Bush's Latest Signing Statement Fiasco
Constitution Article I Section 8
To declare War, grant Letters of Marque and Reprisal, and make Rules concerning Captures on Land and Water;
To raise and support Armies, but no Appropriation of Money to that Use shall be for a longer Term than two Years;
To provide and maintain a Navy;
To make Rules for the Government and Regulation of the land and naval Forces;
To provide for calling forth the Militia to execute the Laws of the Union, suppress Insurrections and repel Invasions;
To provide for organizing, arming, and disciplining the Militia, and for governing such Part of them as may be employed in the Service of the United States, reserving to the States respectively, the Appointment of the Officers, and the Authority of training the Militia according to the discipline prescribed by Congress;
President Bush either hasn't read the Constitution or doesn't care. Congress has prohibited the construction of permanent military bases in Iraq. Bush issued a signing statement to override the Congress's wishes.
Bush made the assertion in a signing statement that he issued late Monday after signing the National Defense Authorization Act for 2008. In the signing statement, Bush asserted that four sections of the bill unconstitutionally infringe on his powers, and so the executive branch is not bound to obey them.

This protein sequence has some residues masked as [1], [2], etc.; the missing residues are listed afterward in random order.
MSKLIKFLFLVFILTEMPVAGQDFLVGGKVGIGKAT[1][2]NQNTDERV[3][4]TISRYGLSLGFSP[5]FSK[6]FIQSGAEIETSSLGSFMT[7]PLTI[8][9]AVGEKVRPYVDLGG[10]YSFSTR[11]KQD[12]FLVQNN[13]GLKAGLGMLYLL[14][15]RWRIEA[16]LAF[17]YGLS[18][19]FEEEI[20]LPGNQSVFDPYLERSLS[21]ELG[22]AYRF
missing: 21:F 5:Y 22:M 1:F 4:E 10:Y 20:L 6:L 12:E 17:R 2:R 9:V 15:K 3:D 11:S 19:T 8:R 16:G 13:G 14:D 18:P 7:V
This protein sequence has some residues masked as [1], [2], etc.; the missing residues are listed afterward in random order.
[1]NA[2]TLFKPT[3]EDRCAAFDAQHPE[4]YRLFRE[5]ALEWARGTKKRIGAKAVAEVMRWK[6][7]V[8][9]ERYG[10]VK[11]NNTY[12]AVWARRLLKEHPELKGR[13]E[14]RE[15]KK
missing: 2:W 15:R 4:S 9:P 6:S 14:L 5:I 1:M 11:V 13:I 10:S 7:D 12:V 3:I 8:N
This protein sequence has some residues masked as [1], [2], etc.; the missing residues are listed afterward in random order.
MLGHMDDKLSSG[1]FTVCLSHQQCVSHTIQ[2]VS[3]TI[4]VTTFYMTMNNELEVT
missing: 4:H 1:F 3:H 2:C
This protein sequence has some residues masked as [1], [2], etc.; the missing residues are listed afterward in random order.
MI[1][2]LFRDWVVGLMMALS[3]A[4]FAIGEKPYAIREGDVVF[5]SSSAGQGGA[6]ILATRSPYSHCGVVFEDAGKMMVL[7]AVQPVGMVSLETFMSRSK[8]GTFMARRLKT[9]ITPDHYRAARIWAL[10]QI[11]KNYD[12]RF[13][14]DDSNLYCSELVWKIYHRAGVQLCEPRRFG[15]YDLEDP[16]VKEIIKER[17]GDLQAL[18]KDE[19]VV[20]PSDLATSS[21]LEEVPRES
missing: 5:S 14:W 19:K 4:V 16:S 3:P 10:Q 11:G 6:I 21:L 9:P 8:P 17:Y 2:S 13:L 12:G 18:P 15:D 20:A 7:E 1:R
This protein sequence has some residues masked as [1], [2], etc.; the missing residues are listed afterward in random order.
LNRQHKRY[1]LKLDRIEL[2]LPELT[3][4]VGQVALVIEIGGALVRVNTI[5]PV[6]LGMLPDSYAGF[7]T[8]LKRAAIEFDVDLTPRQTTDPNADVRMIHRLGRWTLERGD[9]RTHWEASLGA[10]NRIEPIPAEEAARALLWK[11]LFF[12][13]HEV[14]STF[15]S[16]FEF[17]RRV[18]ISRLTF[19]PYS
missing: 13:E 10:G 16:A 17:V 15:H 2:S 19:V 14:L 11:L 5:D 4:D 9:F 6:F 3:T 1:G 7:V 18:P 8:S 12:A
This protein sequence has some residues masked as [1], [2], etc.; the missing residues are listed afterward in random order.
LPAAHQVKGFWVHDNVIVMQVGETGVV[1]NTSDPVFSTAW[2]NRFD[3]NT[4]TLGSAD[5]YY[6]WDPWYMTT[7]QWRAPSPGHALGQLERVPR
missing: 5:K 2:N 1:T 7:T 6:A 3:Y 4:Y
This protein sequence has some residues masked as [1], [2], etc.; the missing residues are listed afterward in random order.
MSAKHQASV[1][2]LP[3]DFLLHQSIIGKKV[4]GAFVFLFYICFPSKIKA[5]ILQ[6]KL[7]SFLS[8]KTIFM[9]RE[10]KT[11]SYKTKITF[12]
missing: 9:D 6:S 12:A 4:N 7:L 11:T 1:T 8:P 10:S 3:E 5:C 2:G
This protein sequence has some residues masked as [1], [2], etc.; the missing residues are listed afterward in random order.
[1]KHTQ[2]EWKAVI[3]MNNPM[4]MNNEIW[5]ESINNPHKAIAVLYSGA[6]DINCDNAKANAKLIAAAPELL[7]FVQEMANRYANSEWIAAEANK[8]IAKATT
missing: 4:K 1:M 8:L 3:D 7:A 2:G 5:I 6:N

"Provisions of the act . . . purport to impose requirements that could inhibit the president's ability to carry out his constitutional obligations to take care that the laws be faithfully executed, to protect national security, to supervise the executive branch, and to execute his authority as commander in chief," Bush said. "The executive branch shall construe such provisions in a manner consistent with the constitutional authority of the President."
One section Bush targeted created a statute that forbids spending taxpayer money "to establish any military installation or base for the purpose of providing for the permanent stationing of United States Armed Forces in Iraq" or "to exercise United States control of the oil resources of Iraq."
The Bush administration is negotiating a long-term agreement with Iraqi Prime Minister Nouri al-Maliki. The agreement is to include the basing of US troops in Iraq after 2008, as well as security guarantees and other economic and political ties between the United States and Iraq.
Signing statements were intended to be nothing more than proclamations. A President can comment on a law he signed. Signing statements legally can not override a law. If Bush doesn't like a bill, he doesn't have to approve it. Instead, he uses the same legal nonsense that declares the Vice-President isn't part of the executive branch.
Make no mistake: Bush uses signing statements to break the law. Under the Constitution, Congress has the power of the purse and a constitutional role in governing the armed forces.